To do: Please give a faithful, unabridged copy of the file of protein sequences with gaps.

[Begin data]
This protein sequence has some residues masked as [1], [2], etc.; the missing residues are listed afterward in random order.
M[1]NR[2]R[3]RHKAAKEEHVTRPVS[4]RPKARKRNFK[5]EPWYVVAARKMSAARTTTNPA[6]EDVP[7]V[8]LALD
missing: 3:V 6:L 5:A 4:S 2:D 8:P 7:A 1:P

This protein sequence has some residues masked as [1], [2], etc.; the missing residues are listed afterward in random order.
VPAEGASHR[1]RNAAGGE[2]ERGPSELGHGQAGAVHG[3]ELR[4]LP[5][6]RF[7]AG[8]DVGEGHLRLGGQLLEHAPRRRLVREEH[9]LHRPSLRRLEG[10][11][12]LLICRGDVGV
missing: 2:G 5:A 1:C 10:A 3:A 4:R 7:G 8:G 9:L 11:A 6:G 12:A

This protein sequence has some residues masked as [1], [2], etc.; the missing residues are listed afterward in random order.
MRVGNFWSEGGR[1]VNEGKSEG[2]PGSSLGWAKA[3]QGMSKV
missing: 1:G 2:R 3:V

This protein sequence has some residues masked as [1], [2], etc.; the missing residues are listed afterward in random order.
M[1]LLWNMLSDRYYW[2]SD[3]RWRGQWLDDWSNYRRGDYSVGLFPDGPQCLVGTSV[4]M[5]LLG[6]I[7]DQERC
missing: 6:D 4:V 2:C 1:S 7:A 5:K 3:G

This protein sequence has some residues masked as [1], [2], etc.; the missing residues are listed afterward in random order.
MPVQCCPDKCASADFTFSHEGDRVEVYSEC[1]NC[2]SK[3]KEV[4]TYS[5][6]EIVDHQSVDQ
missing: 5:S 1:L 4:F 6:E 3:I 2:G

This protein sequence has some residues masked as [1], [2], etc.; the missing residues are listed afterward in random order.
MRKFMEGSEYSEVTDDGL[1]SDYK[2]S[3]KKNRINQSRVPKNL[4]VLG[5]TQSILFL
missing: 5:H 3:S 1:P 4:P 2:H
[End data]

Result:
This protein sequence has some residues masked as [1], [2], etc.; the missing residues are listed afterward in random order.
M[1]NR[2]R[3]RHKAAKEEHVTRPVS[4]RPKARKRNFK[5]EPWYVVAARKMSAARTTTNPA[6]EDVP[7]V[8]LALD
missing: 3:V 6:L 5:A 4:S 2:D 8:P 7:A 1:P

This protein sequence has some residues masked as [1], [2], etc.; the missing residues are listed afterward in random order.
VPAEGASHR[1]RNAAGGE[2]ERGPSELGHGQAGAVHG[3]ELR[4]LP[5][6]RF[7]AG[8]DVGEGHLRLGGQLLEHAPRRRLVREEH[9]LHRPSLRRLEG[10][11][12]LLICRGDVGV
missing: 2:G 5:A 1:C 10:A 3:A 4:R 7:G 8:G 9:L 11:A 6:G 12:A

This protein sequence has some residues masked as [1], [2], etc.; the missing residues are listed afterward in random order.
MRVGNFWSEGGR[1]VNEGKSEG[2]PGSSLGWAKA[3]QGMSKV
missing: 1:G 2:R 3:V

This protein sequence has some residues masked as [1], [2], etc.; the missing residues are listed afterward in random order.
M[1]LLWNMLSDRYYW[2]SD[3]RWRGQWLDDWSNYRRGDYSVGLFPDGPQCLVGTSV[4]M[5]LLG[6]I[7]DQERC
missing: 6:D 4:V 2:C 1:S 7:A 5:K 3:G

This protein sequence has some residues masked as [1], [2], etc.; the missing residues are listed afterward in random order.
MPVQCCPDKCASADFTFSHEGDRVEVYSEC[1]NC[2]SK[3]KEV[4]TYS[5][6]EIVDHQSVDQ
missing: 5:S 1:L 4:F 6:E 3:I 2:G

This protein sequence has some residues masked as [1], [2], etc.; the missing residues are listed afterward in random order.
MRKFMEGSEYSEVTDDGL[1]SDYK[2]S[3]KKNRINQSRVPKNL[4]VLG[5]TQSILFL
missing: 5:H 3:S 1:P 4:P 2:H